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    Dave Smith PE
    Springfield VA
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  • 20.  RE: Chemical Engineers and the Armed Forces of the US

    SENIOR MEMBER
    Posted 10 days ago
    ​I was a Naval ROTC student at Purdue, and as I approached graduation I applied for the nuclear power program, thinking that spending time on ballistic missile subs would allow me to spend time at home on a regular basis as well.  During the interview process I was offered the chance to work at Naval Reactors headquarters, and I spent 5 years in Washington, D.C. working in radiological controls and water chemistry.  This was when Admiral Rockover was still alive - he read every piece of correspondence that left NR, and often sent things back with comments or questions.  In an organization of about 250 engineers corresponding frequently with atomic power laboratories, submarine bases and shipyards, that is a lot of correspondence!  I wore my uniform on the day I was commissioned, and then never wore it again - we worked side by side with civilians and Rickover didn't want uniform or rank to interfere.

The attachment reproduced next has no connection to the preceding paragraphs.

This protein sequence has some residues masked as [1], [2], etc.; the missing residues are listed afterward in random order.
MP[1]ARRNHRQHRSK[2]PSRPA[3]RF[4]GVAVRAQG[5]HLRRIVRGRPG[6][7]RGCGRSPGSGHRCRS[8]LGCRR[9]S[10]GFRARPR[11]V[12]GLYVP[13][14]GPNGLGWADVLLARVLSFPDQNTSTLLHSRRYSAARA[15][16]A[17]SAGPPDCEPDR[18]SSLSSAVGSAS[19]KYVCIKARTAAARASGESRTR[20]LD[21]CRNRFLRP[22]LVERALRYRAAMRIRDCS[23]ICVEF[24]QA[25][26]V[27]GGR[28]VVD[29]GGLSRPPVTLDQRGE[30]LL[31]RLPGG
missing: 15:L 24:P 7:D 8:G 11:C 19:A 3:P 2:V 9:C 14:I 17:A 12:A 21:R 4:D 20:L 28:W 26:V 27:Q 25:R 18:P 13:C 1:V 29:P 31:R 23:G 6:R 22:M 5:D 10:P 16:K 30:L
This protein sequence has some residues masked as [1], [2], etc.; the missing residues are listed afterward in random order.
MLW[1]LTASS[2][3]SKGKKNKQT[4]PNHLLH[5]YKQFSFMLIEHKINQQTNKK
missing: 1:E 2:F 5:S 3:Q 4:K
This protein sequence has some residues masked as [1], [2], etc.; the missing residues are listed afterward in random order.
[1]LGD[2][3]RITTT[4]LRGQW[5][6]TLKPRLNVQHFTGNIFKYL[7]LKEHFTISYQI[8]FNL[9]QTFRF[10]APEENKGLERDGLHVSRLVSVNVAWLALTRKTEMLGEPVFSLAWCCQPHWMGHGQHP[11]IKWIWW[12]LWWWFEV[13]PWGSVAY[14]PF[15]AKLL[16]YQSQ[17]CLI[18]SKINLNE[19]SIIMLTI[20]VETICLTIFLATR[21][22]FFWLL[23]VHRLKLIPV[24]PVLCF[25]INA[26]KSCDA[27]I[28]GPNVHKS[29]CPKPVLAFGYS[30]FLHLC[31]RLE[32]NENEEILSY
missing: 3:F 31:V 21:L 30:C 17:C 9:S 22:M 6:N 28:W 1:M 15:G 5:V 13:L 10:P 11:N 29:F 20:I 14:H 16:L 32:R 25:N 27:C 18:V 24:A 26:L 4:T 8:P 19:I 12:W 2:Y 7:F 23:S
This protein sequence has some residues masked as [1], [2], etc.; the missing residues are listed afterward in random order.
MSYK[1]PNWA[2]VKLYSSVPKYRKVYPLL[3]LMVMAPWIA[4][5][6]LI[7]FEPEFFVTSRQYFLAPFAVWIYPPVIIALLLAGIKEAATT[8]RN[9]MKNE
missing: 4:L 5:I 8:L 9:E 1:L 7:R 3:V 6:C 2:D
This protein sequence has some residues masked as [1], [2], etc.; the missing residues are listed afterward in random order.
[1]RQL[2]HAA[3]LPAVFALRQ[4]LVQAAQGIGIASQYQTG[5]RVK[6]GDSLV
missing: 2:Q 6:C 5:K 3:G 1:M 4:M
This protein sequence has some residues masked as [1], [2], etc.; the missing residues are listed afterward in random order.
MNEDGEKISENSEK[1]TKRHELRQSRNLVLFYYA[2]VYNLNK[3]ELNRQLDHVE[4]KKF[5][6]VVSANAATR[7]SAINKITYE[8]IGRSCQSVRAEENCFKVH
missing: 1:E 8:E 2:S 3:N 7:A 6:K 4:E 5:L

When I left the Navy I opted to leave the D.C. area and pursue a more traditional chemical engineering position.  A few years later I entered graduate school and wound up working in the field of biotechnology until I retired.  The Navy was good to me, and it was a good experience.

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    James Ryland
    Malvern PA